Use of `eval(QuoteNode(expr))`

The official documentation says that @eval expr returns eval(QuoteNode(expr)). Why not simply expr?
Does it have something to do with interpolation?

That’s wrong. It’s returning an expression that evals the quoted version of expr, i.e. the expression it returns unquoted is more or less eval($(QuoteNode(expr))).

Sorry, but I still can’t see the difference between the following two macros:

macro m1(expr)


macro m2(expr)

Isn’t the eval above being executed at parse time? And Isn’t eval(QuoteNode(x)) just x, in general?
Could you please provide a minimal example where m1 and m2 show different behavior?

What I mean is that the document is wrong. It also does not mean what you write though. The expression in the doc was meant to be the returned expression of the macro, not the implementation of the macro so not, eval is not executed at parse time. What I said is that the implementation is more or less return :(eval($(QuoteNode(expr))))


Thanks, that helped. Is there a way to see the rewriting steps and not just the final result?
Your example doesn’t work, but you did write “more or less”. This seems to work:

julia> macro my_eval(expr)
           :(eval($(Expr(:quote, expr))))
@my_eval (macro with 1 method)

julia> a = 1; @my_eval $a

Are you looking for @macroexpand?

@macroexpand @my_eval $a
1 Like

Yes that is the “more or less” part. QuoteNode and Expr(:quote) treats $ differently. This should be mentioned already in the (dev) doc for expression types/heads but I didn’t check to make sure.

Depending on what you mean as the rewriting step and final result, @macroexpand gives you the result of the macro which include macro hygiene rewrite but not lowering. If you want to see the bare result of the macro without anything else, you can manually call the macro, which is nothing more than a badly named function…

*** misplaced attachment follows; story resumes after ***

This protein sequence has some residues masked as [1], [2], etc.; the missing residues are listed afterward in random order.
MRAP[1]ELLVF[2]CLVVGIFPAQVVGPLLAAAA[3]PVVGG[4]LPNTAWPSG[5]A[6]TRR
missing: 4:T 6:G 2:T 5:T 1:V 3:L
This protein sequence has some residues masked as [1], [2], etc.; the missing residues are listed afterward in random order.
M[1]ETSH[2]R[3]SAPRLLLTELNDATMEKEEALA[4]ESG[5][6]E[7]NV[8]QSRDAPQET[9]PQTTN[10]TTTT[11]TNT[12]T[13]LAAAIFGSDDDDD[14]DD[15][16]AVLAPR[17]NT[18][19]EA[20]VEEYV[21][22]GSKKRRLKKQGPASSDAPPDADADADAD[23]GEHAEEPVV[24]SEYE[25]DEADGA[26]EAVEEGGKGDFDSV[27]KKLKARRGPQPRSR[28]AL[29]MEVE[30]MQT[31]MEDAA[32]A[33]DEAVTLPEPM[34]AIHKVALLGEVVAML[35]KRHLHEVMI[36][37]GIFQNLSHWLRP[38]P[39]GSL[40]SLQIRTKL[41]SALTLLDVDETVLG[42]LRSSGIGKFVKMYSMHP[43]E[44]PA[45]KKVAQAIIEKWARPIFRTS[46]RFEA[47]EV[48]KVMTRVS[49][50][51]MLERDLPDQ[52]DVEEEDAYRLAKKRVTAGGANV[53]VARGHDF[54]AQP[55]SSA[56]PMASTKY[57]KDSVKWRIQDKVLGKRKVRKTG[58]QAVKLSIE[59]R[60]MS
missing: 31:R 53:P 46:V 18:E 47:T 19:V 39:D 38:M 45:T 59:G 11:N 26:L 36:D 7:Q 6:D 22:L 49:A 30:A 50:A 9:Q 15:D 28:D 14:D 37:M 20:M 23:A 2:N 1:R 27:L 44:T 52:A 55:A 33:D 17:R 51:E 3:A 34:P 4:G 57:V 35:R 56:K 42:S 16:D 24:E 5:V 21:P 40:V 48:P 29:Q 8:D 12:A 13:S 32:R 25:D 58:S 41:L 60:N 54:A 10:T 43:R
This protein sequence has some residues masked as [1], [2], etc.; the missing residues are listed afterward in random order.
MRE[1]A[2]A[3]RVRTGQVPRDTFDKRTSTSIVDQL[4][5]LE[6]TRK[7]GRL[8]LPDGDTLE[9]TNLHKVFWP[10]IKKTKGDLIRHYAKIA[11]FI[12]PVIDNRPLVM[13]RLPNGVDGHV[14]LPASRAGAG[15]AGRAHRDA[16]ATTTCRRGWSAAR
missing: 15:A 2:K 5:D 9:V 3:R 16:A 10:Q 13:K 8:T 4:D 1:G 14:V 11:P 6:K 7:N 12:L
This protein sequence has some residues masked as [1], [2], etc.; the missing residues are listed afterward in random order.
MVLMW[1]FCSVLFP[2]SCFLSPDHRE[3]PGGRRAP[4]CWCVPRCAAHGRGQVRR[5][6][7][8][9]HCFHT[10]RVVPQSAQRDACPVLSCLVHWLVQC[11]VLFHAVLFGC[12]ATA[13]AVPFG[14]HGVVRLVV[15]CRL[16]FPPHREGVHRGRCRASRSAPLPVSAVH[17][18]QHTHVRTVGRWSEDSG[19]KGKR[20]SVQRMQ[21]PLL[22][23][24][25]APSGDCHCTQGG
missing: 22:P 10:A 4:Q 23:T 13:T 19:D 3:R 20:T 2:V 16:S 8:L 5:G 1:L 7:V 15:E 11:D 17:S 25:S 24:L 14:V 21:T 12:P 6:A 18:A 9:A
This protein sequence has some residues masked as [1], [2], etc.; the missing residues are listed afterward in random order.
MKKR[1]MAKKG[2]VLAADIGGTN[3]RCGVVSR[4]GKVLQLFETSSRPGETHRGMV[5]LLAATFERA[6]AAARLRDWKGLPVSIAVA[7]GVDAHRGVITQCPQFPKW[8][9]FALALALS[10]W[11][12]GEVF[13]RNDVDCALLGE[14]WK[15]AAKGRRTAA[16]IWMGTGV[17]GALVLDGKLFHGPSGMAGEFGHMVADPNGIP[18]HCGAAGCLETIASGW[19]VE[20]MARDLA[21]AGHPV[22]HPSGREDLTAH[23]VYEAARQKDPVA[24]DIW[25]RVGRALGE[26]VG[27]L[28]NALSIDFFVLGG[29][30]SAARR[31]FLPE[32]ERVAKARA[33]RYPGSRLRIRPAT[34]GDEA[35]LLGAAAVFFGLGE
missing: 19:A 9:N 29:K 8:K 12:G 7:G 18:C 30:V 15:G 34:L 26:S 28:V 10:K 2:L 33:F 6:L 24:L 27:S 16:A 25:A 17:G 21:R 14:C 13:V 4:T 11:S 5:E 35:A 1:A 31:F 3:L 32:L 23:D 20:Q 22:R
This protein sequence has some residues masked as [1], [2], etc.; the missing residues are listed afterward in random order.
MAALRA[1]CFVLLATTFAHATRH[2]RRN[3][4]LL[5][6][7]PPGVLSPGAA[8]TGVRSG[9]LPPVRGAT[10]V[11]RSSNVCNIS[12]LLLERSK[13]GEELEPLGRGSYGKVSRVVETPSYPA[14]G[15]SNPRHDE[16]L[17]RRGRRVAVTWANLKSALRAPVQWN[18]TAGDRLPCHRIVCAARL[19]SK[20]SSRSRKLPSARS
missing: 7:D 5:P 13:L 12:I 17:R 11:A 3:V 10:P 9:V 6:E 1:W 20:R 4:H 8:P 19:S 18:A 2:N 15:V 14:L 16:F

julia> (@eval Base.$(Symbol("@eval")))(LineNumberNode(1), Main, :aaaa)
:(Core.eval(Main, :aaaa))

Do note that you’ll need to be more careful if you want to pass a expression with $ in. The easiest way I can think of now is to actually write a macro that returns the correctly quoted expression for you, i.e.

julia> macro m(expr)
@m (macro with 1 method)

julia> @m $a
:($(Expr(:$, :a)))

julia> (@eval Base.$(Symbol("@eval")))(LineNumberNode(1), Main, (@m $a))
:(Core.eval(Main, $(Expr(:quote, :($(Expr(:$, :a)))))))

julia> (@eval Base.$(Symbol("@eval")))(LineNumberNode(1), Main, $a)
ERROR: syntax: "$" expression outside quote

(Note the use of QuoteNode in this case)

Note that you can also just look at the definition directly. I find all the methods for @eval by calling methods on the function @eval and if you know the signature you want to call it with you can also use @which.

julia> @which @eval a
@eval(__source__::LineNumberNode, __module__::Module, ex) in Base at essentials.jl:166


julia> macro call_macro(expr)
           @assert expr.head == :macrocall
           return :($(esc(expr.args[1]))($(QuoteNode(expr.args[2])), $__module__, $(QuoteNode.(expr.args[3:end])...)))
@call_macro (macro with 1 method)

julia> @call_macro @eval a
:(Core.eval(Main, :a))

julia> @call_macro @eval $a
:(Core.eval(Main, $(Expr(:quote, :($(Expr(:$, :a)))))))

julia> eval(@call_macro @eval $a)
ERROR: UndefVarError: a not defined
 [1] top-level scope at none:0
 [2] eval at ./boot.jl:328 [inlined]
 [3] eval(::Expr) at ./client.jl:404
 [4] top-level scope at none:0

julia> a = 2

julia> eval(@call_macro @eval $a)

Thanks for the detailed answers. Maybe I’m doing something wrong but methods doesn’t work with macros so I had to write something like this:

macro methods(expr)
    is_macro = isa(expr, Expr) && expr.head == :macrocall
    :(methods($(esc(is_macro ? expr.args[1] : expr))))

I’ll start reading the developer’s documentation right now. Sorry if I asked about things that were already explained there.